Edie Falco on 'Sopranos' finale
(CNN) -- It's been a rough year for the Soprano family. In particular, Tony and Carmela Soprano -- the mom and pop of "The Sopranos," played by James Gandolfini and Edie Falco -- separated after Carmela tired of Tony's affairs.
Moreover, Tony has had to cope with a federal informant close to his mob ranks (she, apparently, was taken care of), a cousin trying to go straight after getting out of the slammer, never-ending conflicts with the New York clan across the Hudson River -- and long, strange dreams.
It all gets resolved -- all right, some of it may get resolved -- this Sunday on the conclusion of HBO's "The Sopranos." (HBO, like CNN, is a division of Time Warner.) Edie Falco dropped by CNN's "American Morning" to talk about the show with Soledad O'Brien.
SOLEDAD O'BRIEN, "AMERICAN MORNING" ANCHOR: She is the woman behind the head of television's most powerful crime family. But truth be told, season five of "The Sopranos," which concludes on Sunday night, has been an exercise in independence for Carmela Soprano. [Today,] we were thrilled to be joined by the award-winning actress, Edie Falco. And I asked her point blank to just go ahead and tell us what happens, how does the season end.
EDIE FALCO, ACTRESS, "THE SOPRANOS": Well, it starts out ...
O'BRIEN: Reveal all!
FALCO: I can't remember, to be honest with you. We shot it a long time ago.
O'BRIEN: Does it feel weird to have the season over? I mean, you have a long time now before you have to go back to work.
FALCO: Yeah, it does feel weird. It's too much time and it's not enough time, you know?
O'BRIEN: Good weird?
FALCO: Yes, definitely good weird. For an actor to have time off and know you have a job coming up, yes, it's great.
O'BRIEN: So what you do you do in between? You just hang out at home, eat Bon-Bons, sit in bed?
FALCO: Theoretically, yes.
O'BRIEN: What do you do? What do you do?
FALCO: ... I vacationed and had taken some time off and had a great time. But I think I'm going to do a play in the fall, which I miss when too much time goes by.
O'BRIEN: Which do you like better? Because, of course, you've done other plays. And very successfully, I might add. [Falco earned raves for her performance in a revival of "Frankie and Johnny in the Clair de Lune."]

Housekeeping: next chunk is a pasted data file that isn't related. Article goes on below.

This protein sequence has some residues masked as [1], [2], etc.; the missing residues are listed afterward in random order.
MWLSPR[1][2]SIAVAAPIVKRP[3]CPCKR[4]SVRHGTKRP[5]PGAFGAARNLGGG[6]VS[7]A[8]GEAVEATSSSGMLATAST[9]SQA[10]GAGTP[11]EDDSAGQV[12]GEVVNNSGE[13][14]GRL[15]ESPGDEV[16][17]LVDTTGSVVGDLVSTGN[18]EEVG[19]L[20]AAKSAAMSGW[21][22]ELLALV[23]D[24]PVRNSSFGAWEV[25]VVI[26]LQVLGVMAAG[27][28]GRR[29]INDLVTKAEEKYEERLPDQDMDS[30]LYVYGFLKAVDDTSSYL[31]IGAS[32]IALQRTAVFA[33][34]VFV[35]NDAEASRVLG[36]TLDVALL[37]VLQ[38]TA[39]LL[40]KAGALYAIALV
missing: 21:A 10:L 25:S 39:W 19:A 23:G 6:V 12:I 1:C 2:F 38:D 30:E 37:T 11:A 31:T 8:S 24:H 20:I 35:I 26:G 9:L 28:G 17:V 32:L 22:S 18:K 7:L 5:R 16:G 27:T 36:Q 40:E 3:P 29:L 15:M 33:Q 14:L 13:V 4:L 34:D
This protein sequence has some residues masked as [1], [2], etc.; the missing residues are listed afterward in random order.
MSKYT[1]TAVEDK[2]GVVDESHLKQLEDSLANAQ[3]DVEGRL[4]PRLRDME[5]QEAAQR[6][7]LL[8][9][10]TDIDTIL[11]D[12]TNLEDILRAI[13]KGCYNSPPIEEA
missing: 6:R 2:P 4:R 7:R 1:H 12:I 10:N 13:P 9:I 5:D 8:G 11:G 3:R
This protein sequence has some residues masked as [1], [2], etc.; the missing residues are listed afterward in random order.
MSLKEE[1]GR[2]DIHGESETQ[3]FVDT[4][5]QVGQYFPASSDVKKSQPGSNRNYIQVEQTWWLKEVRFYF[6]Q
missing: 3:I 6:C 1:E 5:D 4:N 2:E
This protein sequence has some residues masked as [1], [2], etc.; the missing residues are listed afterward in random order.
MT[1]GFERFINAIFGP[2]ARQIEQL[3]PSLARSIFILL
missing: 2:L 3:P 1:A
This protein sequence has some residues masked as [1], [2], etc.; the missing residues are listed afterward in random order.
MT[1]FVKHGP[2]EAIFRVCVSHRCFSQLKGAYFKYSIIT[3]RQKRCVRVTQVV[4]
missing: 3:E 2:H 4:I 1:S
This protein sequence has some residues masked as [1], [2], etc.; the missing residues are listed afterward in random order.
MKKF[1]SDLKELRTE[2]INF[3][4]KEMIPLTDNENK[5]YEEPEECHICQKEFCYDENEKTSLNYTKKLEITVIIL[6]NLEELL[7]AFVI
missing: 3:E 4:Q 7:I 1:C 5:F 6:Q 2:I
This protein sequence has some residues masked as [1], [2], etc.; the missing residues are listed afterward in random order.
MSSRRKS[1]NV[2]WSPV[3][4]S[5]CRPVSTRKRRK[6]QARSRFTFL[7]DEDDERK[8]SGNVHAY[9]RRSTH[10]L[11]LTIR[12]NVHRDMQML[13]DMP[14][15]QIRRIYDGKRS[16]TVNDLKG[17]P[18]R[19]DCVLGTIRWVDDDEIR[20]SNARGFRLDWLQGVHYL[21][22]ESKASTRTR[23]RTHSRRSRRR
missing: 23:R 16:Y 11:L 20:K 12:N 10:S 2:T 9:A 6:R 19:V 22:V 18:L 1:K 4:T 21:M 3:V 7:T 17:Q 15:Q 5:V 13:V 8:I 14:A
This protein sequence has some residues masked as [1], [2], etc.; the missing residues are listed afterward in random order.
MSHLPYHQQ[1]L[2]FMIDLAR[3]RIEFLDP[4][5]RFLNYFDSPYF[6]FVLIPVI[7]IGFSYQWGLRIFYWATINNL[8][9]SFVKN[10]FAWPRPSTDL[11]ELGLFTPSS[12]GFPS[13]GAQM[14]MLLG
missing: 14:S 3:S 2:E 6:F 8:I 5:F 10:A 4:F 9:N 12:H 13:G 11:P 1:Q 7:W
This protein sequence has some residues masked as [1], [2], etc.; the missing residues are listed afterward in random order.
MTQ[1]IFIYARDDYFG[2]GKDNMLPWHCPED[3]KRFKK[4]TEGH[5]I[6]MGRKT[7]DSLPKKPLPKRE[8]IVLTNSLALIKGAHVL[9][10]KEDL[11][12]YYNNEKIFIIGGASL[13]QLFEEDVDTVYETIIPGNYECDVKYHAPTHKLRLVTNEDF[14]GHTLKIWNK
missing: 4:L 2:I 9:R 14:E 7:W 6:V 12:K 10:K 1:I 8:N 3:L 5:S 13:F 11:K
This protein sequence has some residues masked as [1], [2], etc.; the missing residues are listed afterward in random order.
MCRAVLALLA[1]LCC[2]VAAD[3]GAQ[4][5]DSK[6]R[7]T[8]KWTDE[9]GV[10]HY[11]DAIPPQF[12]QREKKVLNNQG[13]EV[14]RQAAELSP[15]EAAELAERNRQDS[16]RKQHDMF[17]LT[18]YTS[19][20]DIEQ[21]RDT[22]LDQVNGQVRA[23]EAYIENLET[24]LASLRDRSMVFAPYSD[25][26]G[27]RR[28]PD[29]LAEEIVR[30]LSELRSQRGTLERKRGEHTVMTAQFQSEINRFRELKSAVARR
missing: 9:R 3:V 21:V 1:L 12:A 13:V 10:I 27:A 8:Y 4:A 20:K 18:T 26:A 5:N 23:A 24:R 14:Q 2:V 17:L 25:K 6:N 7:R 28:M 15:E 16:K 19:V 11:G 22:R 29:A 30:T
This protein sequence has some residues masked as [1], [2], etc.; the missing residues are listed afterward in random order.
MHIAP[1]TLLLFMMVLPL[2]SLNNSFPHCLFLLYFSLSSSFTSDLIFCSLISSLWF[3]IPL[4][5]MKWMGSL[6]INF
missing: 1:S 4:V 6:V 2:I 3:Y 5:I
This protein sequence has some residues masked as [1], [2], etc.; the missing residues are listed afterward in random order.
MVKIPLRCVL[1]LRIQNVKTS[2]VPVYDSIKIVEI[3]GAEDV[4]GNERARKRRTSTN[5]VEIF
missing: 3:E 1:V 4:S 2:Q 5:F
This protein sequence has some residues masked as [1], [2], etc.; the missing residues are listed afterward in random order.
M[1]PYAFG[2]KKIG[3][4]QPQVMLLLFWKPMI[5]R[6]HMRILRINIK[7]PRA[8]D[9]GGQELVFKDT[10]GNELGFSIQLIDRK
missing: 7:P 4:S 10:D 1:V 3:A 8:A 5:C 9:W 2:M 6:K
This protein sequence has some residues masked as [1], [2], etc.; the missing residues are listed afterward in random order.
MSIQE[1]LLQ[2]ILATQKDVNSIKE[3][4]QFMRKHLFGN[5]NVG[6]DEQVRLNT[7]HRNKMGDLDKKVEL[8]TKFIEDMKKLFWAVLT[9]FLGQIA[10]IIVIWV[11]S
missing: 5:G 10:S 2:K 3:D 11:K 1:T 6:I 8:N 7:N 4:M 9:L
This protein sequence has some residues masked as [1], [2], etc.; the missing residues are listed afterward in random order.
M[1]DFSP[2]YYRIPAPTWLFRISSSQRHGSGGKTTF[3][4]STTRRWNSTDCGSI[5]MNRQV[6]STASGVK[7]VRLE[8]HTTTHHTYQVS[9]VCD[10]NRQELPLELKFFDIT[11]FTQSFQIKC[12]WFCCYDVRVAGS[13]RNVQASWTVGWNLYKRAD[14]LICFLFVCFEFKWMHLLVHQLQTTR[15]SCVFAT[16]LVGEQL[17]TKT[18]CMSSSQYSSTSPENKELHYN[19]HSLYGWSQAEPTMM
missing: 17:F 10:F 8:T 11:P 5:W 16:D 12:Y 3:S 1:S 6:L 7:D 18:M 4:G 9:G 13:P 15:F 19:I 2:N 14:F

FALCO: Thank you. I love them both. They're completely different. They're completely different. If I do one for too long, I definitely miss the other one.
O'BRIEN: So this thing with Carmela, you know, it's interesting, because you see Carmela Soprano kicks out Tony. Everyone said steps towards independence. Now apparently [she's] back in. So what is the moral?
FALCO: Well, the moral is whatever script you get as an actor you have to act out in front of cameras.
O'BRIEN: No? You don't have a say at all?
The Soprano family: Carmela (Falco), Meadow (Jamie-Lynn DiScala), Anthony Jr. (Robert Iler) and Tony (James Gandolfini).
FALCO: I'm sure I could if I felt that was my place. But, you know, David Chase and the writers have an idea, an overall idea about this show that I am not -- not that I'm not privy to but, you know, they have a bigger plan.
O'BRIEN: You're in the character's head. So what does it mean? You know, what do we take from that, that Carmela ...
FALCO: I've had to justify for six years living with a guy who kills people for a living. So, believe me, this makes as much sense as anything else she's had to deal with. So I can make it work.
O'BRIEN: Next season is the last season, isn't it?
FALCO: Yeah, it is.
O'BRIEN: How does that feel?
FALCO: It makes me very sad because it's been a tremendous ride. And I also feel like it's the perfect time for it to end. Hopefully, people will still be enthusiastic about it. I have a lot of respect for someone who wants to walk away from something while it's still in its heyday, I suppose.
And if he said we're going to do another 10 years, I'd be thrilled about that.
O'BRIEN: So give me a sense. What can you tell me about the finale? What can you reveal? What happens to some characters?
Come on. Just a little. We won't tell anybody right here on "American Morning."
FALCO: Not a thing.
FALCO: I actually was trying to come up with something even as a joke.
FALCO: I am so well trained by this organization.
O'BRIEN: I read that you don't even tell your mom.
FALCO: Not even my mom.
O'BRIEN: Was your mom -- [do] your family members hit you up for information?
FALCO: Constantly. You would think after all these years they would know. But ...
O'BRIEN: Mothers never quit.
FALCO: No. It's adorable, too. She does what you did. So what is going to happen on this?